Shivappa Nayaka Palace / Government Museum

Historical | Museum / Gallery

Photo Credit: Flickr

Distance (From Shimoga Town Railway Station): 2 Kms

Trip Duration (Including Travel): 30 Mins - 1 Hr

Transportation Options: Cab / Auto

Travel Tips: None

At a distance of 2 km from Shimoga Railway Station, Shivappa Nayaka Palace or the Government Museum is an ancient palace, and a museum located in the town of Shimoga, Karnataka. It is one of the must-include places to visit as part of Shimoga packages.

Lying on the banks of River Tunga, the Shivappa Nayaka Palace is named after the popular 17th-century king Shivappa Nayaka of the Keladi Nayaka dynasty. According to art historian George Michell, the palatial bungalow was built by the 18th-century Mysore ruler Hyder Ali. The other version is the original palace was built by Hiriya Venkatappa Nayaka of the Keladi dynasty in the 16th century and was destroyed by Adil Shah of the Bijapur Sultanate. Later Shivappa Nayaka rebuilt the present building and was converted into a sawmill when the British took over the palace from the Nayakas. After the British left India, the Archaeological Department restored the palace and converted it into a museum.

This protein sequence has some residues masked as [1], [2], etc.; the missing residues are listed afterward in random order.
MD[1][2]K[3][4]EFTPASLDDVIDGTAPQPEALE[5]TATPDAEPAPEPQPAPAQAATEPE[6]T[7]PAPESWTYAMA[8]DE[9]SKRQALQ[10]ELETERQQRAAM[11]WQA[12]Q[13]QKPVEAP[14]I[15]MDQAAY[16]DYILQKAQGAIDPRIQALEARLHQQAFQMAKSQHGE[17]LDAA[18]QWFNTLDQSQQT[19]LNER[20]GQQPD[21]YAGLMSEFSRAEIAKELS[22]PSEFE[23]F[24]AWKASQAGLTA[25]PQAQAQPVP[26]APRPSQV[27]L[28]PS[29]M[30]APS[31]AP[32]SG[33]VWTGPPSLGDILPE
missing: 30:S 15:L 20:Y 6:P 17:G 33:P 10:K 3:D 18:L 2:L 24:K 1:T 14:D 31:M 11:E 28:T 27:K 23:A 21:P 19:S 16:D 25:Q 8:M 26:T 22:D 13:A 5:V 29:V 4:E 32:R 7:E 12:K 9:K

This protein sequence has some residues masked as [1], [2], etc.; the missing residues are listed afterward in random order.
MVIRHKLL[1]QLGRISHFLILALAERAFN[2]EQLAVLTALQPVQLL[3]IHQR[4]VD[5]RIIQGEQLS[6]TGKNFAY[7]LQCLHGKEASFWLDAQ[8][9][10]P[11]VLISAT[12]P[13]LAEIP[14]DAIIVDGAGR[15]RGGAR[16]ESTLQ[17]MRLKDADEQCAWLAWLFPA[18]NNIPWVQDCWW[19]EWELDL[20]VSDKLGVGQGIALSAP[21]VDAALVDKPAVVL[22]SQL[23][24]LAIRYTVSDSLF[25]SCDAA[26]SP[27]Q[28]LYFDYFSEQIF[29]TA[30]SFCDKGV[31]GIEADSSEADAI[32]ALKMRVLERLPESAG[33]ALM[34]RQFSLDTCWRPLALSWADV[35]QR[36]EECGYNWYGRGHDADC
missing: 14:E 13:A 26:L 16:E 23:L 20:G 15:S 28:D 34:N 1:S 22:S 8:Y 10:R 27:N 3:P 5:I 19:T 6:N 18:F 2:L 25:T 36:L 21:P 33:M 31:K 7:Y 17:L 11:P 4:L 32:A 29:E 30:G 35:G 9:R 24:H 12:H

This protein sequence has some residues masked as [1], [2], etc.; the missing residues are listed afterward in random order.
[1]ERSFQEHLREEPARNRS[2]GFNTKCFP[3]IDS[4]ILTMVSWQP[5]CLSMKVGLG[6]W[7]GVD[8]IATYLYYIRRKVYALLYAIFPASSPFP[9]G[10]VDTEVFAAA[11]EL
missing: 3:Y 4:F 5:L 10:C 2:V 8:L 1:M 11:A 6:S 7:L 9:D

The palatial Shivappa Nayaka Palace was built in the Indo -Saracenic architectural style almost entirely of rosewood. The two-storeyed building comprises a Durbar hall with massive wooden pillars and lobed arched panels. The living chambers on the sides are at the upper level and have balconies and look down into the hall. Numerous antiquities collected from nearby temples and archeological sites, such as sculptures, inscriptions, and hero stones from the Hoysala era and later periods are on display at the palace grounds.

The museum adjoining Shivappa Nayaka's palace has some amazing exhibits that were excavated from places around Shimoga. Some of the notable artifacts include idols depicting reclining Vishnu, Surya, Uma - Maheshvara, Bhairava, and Mahisasurmardhini. Included in the exhibits are several memorial and Sati stones - stones carved with tales of brave warriors and women who committed Sati. There is also a room dedicated to weapons and coins.

Timings: 10 AM - 5.30 PM

Entry: Free